“There are areas where they could have made it a lot worse,” said Scott Segal, director of the Electric Reliability Coordinating Council, a coalition of power companies.  Nevertheless, “the numerical limit allows progress for natural gas and places compliance out of reach for coal-fired plants” not planning to capture carbon dioxide.  Steve Miller, CEO and President of the American Coalition for Clean Coal Electricity, a group of coal-burning electricity producers, was more negative about the proposal.  “The latest rule will make it impossible to build any new coal-fueled power plants and could cause the premature closure of many more coal-fueled power plants operating today,” Miller said.

Writing for Reuters, John Kemp, Senior Market Analyst, Commodities and Energy notes that “Because natural gas is currently so much cheaper than coal, the agency projects gas-fired units will be the facilities of choice until at least 2020.  ‘Energy industry model ling forecasts uniformly predict that few, if any, new coal-fired power plants will be built in the foreseeable future,’ according to the proposed rule.  The key word is ‘foreseeable’.  No one can predict the economics of natural gas as far ahead as 2020, let alone 2030.  Recent development of abundant gas reserves through fracking may have caused prices to plunge, leading to a ‘golden age of gas’, but just seven years ago the industry was gripped by panic about gas production peaking and thought America stood on the brink of needing to import increasing quantities of expensive gas.”

Jeff Goodell of Rolling Stone writes “So this new rule is, at best, a baby step in the right direction.  As always with the climate crisis, physics is moving much faster than politics.  Just yesterday top scientists warned that global warming is close to irreversible now. In the biggest sense, we’re still doing next to nothing to confront this crisis.  Global carbon pollution is rising faster than ever, and the weather – to say nothing of future our future climate – is getting wilder.  The urgency of our situation just underscores the need for an economy-wide price on carbon, or cap-and-trade system, which would impact all major emissions sources and actually limit the amount of carbon we dump into the atmosphere, rather than just speeding the shift from coal to gas.  Still, this is an important moment, a small sign of progress.  Goodbye, Mr. Coal.  Don’t let the door hit you on the way out.”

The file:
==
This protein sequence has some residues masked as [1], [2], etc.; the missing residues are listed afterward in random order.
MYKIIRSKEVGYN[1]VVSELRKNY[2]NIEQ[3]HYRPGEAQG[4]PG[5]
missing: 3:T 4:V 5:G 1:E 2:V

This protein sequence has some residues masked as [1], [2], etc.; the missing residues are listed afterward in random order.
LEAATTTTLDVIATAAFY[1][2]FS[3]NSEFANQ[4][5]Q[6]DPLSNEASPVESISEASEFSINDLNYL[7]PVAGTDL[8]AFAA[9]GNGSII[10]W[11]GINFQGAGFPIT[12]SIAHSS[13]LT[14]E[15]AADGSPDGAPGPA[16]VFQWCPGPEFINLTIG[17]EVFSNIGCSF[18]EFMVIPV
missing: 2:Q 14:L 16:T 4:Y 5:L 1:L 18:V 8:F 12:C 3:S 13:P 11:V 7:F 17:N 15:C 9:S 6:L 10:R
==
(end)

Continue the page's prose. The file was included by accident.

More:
LED Lightbulbs More Affordable, Easy on the Electric Bill

Wednesday, February 15th, 2012

If you’d like to slash your electric bill, switch to the LED light bulb, the “light-emitting diode” that General Electric invented 50 years ago.  Now, LED bulbs are the focus of intense competition among all of the major lighting manufacturers.  “There are two races going on,” said Todd Manegold, LED product manager for Philips Electric.  “One is the race to equivalency.  It’s about delivering light bulbs that replicate or imitate what people are used to.  Once you reach equivalency, the game is how to make it more affordable.  We think we have gotten it more affordable.”

According to industry experts, within 10 years LEDs will surpass conventional lighting such as halogen and compact fluorescent bulbs (CFLs).  This will not occur because of government regulations, but rather because it makes economic sense.  The changeover is already underway for commercial customers, particularly in new construction, where newly designed fixtures incorporated LEDs.  But there are an estimated 2.6 billion light sockets in American homes, making them a major market for the industry.  Philips for some time has offered LED bulbs to replace conventional 40-watt, 60-watt and 75-watt lamps.